Overall, I love almost every single character in this drama. Shi-won is lovable and exciting as a strong female lead, even when she’s being a stubbon, obsessive fangirl. Eunji plays her well, especially the comedic aspects of the character, her temper tantrums are even hilarious to watch. She could have easily been an annoying character, with how brash and obnoxious she can be, but what should make her unbearable, makes her a colourful and vibrant character. She’s feisty, cheeky, and doesn’t take crap from people who disrepects her oppas–but can also be sweet and a good friend. The male lead, Yoon-jae, is slow-witted as he is endearing, and they play off each other nicely, although Shi-won does treat him like her mule, they aren’t your stereotypical strong-willed female, castrated male dynamic and they act like your typical old friends. Even though the development of their relationship might seem like the average straight boys can never be just friends with straight girls love line, the sweetness and sincerity in his love for her makes up for the cliche.

Each side character are fully fleshed out when they could have easily fallen into stock character territory, although Sung-jae is slowly getting on my nerves, even though he has his funny moments. Hoya is adorable as the perfect husband material, but closeted Jung-hee, and his unrequited love for Yoon-jae is sweet as it is tragic. As much as I like Yoon-jae and Shi-won together, I can’t help myself with rooting for Jung-hee to end up with Yoon-jae, even if it is highly unlikely. I’m a sucker for tragic OTPs and the writers just had to make a love triangle where I can’t decide which ship I like better. (Jungjae fighting!) Eun Ji-won plays the cool but girl-phobic Hak-chan and is absolutely adorable with Yoo-jung. The scene where Hak-chan throws a basketball at Yoon-jae after he unknowingly breaks Yoo-jung’s heart made me fall for him and their relationship. I love you, Yoon-jae, but you’re just so ignorant sometimes. Yoo-jung is a good foil for the abrasive Shi-won, demure, cute and fickle, but she doesn’t delve into stereotypical passive side-kick territory, which is a blessing.

This drama has the emotional aspects of adolescence and young love down pat, and can pull at your heartstrings without a moment’s notice. It’s also not afraid to talk openly about seemingly taboo Korean subjects like masturbation and homosexuality, which are completely normalized within the drama. Everything is realistic, even the quirkier aspects of the drama. The ability of tvN to produce such realistic portrayals of teenagers and their stories from Shut Up: Flower Boy Band to Anwser Me 1997 is so refreshing and a great contrast to the sea of vapid and flat teen dramas getting churned out of national stations.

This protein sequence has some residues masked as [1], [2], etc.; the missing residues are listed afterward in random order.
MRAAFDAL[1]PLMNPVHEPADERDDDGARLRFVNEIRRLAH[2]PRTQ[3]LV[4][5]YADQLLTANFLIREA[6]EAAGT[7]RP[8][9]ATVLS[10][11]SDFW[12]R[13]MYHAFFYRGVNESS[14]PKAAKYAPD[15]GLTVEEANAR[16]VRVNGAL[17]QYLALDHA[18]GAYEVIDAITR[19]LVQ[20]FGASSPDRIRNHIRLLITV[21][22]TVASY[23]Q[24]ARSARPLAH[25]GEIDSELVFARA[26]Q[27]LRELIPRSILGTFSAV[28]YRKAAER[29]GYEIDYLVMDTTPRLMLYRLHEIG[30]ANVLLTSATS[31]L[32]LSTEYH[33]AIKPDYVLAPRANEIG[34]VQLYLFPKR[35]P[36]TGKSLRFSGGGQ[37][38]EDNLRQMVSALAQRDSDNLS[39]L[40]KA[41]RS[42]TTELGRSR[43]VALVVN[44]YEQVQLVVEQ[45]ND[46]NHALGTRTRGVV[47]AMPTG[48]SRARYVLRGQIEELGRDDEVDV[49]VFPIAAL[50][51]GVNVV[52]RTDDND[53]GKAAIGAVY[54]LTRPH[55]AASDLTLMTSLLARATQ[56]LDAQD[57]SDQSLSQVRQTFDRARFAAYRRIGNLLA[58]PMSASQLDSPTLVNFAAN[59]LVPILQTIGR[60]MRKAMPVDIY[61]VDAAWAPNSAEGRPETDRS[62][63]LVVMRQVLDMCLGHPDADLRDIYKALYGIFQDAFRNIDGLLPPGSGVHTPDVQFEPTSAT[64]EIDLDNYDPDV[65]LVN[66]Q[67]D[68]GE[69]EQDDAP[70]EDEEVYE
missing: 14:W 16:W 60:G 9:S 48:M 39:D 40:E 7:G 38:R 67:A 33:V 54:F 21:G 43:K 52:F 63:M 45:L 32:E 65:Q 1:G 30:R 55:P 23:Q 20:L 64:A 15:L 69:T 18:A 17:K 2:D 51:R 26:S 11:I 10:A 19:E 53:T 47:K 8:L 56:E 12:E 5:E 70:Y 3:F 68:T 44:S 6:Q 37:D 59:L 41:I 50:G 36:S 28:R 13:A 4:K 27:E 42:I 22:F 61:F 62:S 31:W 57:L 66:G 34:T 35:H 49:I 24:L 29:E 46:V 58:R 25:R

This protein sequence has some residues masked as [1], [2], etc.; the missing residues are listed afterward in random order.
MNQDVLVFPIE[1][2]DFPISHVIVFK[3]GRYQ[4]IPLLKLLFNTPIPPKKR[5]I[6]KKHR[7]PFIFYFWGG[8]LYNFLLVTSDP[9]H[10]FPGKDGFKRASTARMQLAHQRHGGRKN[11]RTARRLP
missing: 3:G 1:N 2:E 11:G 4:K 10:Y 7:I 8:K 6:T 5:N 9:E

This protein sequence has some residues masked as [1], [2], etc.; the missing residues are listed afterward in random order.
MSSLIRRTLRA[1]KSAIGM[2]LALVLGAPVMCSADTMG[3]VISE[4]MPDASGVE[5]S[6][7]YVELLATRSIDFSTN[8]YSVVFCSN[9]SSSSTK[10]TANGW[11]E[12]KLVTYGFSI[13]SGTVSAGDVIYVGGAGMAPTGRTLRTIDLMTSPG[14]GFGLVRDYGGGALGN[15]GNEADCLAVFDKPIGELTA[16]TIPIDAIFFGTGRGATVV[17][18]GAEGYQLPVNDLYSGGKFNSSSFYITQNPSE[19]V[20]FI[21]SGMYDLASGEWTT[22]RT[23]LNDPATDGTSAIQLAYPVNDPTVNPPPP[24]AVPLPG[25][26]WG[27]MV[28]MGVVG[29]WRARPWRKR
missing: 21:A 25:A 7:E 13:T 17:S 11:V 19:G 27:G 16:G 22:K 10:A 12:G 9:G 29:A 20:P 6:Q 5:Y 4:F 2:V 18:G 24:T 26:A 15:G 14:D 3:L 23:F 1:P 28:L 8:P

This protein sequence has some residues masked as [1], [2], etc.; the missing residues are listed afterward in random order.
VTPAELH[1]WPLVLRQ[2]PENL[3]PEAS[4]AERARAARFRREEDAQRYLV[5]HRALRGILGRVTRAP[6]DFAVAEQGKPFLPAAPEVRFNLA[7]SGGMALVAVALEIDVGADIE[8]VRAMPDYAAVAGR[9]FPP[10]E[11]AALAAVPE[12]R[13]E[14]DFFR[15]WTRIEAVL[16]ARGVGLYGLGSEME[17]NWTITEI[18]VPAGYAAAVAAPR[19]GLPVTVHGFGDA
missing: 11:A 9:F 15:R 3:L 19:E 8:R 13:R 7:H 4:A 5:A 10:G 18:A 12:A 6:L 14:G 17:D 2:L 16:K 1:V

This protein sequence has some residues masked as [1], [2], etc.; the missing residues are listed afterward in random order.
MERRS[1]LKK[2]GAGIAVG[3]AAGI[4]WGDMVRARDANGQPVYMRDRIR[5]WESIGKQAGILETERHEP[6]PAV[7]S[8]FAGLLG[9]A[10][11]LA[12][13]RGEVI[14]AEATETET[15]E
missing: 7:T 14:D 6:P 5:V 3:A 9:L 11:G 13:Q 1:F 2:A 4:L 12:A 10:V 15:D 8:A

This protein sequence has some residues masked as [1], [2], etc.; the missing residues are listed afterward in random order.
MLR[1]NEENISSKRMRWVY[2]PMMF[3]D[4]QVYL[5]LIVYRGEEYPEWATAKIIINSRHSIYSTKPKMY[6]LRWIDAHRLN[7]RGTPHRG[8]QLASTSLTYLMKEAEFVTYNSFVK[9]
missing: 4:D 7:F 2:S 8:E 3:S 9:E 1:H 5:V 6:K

However, as I’m watching this drama, I can’t help but notice how obsessive Shi-won is over H.O.T and how it consumes her life. Although she still manages to go to school, hang out with her friends, and her parents, the extent of Shi-won’s obsession over H.O.T is unnerving, as she tends to circle her life around H.O.T, and associate herself with people who accept H.O.T. A lot of the drama plays her obsession up for laughs, and I’ll admit I do find them amusing–Eunji plays a mean fangirl–but the things that Shi-won does as a fan are worrisome and borderline sasaeng territory, such as spending hours in front of Tony’s house and pricking her finger to write a sign professing her love for Tony with blood.

Her love of H.O.T seems to override her decisions in her own life, with almost ending her friendship with Yoo-jung just because she likes Sechskies, or putting her obsession above the well-being of others and herself, like skipping school to see H.O.T perform live or taking away a raincoat from her father because it was an H.O.T raincoat. But with her obsessive behaviour comes good moments like her sobbing at the announcement that her father has stomach cancer and making birthday coupons for Yoon-jae, and making up with Yoo-jung. I think although Shi-won does have sasaeng fan tendencies, it doesn’t detract from who she is as a person. I like the realistic approach to the fandom, showing that sasaeng fans, and people committing sasaeng behaviour, are humans, not the demons people paint them to be.  No one just suddenly becomes a sasaeng fan, so I’ll be interested to see how far the writers will take Shi-won’s obsession with H.O.T and if it’ll have any serious implications in the near future.

So far, I’ve only watched the first six episodes, and the wait for hard subs is killing me. With that level of obsession for the drama that could rival Shi-won’s obsession with all things Tony Ahn, so far, so very good for this drama. If the momentum continues as the major issues begin to unfold, this drama will definitely be yet another classic for TvN. The first six episodes alone are highly recommended, they’re hilarious, heart-warming and perfect for the ’90s nostalgic, and hopefully the subsequent episodes will be as well.